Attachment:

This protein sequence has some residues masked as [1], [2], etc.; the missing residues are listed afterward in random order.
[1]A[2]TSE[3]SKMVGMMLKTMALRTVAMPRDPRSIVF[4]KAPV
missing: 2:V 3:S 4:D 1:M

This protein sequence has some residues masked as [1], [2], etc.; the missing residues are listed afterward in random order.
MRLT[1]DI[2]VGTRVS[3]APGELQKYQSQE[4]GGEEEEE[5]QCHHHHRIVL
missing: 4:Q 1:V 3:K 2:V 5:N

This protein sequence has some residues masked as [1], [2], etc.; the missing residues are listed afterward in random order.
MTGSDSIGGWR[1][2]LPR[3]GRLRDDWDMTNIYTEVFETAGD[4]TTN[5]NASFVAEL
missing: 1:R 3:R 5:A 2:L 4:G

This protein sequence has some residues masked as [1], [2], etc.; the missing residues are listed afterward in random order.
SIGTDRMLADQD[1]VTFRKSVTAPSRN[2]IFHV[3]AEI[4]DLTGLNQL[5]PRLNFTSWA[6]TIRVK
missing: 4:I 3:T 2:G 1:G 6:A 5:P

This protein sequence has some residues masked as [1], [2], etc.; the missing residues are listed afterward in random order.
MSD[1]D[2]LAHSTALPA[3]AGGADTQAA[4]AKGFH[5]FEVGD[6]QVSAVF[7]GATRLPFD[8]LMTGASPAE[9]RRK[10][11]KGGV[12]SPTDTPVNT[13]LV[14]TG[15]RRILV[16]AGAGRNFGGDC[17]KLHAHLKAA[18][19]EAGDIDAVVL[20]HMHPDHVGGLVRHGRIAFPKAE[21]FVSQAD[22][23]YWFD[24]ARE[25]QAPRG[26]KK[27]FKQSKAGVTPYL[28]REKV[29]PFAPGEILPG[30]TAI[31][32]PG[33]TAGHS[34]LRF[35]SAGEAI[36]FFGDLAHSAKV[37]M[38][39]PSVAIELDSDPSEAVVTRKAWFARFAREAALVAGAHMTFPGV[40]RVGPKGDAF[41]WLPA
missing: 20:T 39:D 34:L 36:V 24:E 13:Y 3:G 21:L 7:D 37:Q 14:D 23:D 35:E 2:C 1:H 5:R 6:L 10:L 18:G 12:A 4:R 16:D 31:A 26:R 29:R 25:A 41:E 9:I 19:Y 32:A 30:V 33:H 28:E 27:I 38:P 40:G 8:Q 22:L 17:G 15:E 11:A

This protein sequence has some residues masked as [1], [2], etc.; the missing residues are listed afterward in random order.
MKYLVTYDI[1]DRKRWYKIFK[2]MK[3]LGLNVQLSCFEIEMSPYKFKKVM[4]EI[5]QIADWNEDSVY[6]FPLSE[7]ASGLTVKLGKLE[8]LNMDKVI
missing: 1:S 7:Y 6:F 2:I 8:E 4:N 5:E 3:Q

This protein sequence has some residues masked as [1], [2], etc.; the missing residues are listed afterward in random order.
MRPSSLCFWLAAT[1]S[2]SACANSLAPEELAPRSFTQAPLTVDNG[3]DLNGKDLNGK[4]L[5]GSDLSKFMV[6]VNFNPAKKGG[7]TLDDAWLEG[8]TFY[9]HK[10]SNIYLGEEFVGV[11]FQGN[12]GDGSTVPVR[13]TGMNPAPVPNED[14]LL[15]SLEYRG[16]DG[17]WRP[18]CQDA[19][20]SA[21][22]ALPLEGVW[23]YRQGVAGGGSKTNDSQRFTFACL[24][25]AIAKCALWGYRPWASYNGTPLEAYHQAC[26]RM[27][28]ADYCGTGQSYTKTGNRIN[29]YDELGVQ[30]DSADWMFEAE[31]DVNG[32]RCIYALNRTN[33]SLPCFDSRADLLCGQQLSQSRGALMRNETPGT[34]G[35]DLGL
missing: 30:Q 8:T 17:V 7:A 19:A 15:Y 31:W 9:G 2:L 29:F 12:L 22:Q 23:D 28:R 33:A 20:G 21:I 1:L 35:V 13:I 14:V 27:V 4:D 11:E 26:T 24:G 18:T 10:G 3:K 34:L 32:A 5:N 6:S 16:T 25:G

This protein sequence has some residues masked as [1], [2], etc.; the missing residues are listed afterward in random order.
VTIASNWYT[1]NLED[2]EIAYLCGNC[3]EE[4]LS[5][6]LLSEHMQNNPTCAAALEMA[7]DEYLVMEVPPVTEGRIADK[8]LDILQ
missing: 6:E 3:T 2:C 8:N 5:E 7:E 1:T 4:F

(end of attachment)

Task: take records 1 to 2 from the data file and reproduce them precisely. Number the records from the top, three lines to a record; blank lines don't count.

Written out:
This protein sequence has some residues masked as [1], [2], etc.; the missing residues are listed afterward in random order.
[1]A[2]TSE[3]SKMVGMMLKTMALRTVAMPRDPRSIVF[4]KAPV
missing: 2:V 3:S 4:D 1:M

This protein sequence has some residues masked as [1], [2], etc.; the missing residues are listed afterward in random order.
MRLT[1]DI[2]VGTRVS[3]APGELQKYQSQE[4]GGEEEEE[5]QCHHHHRIVL
missing: 4:Q 1:V 3:K 2:V 5:N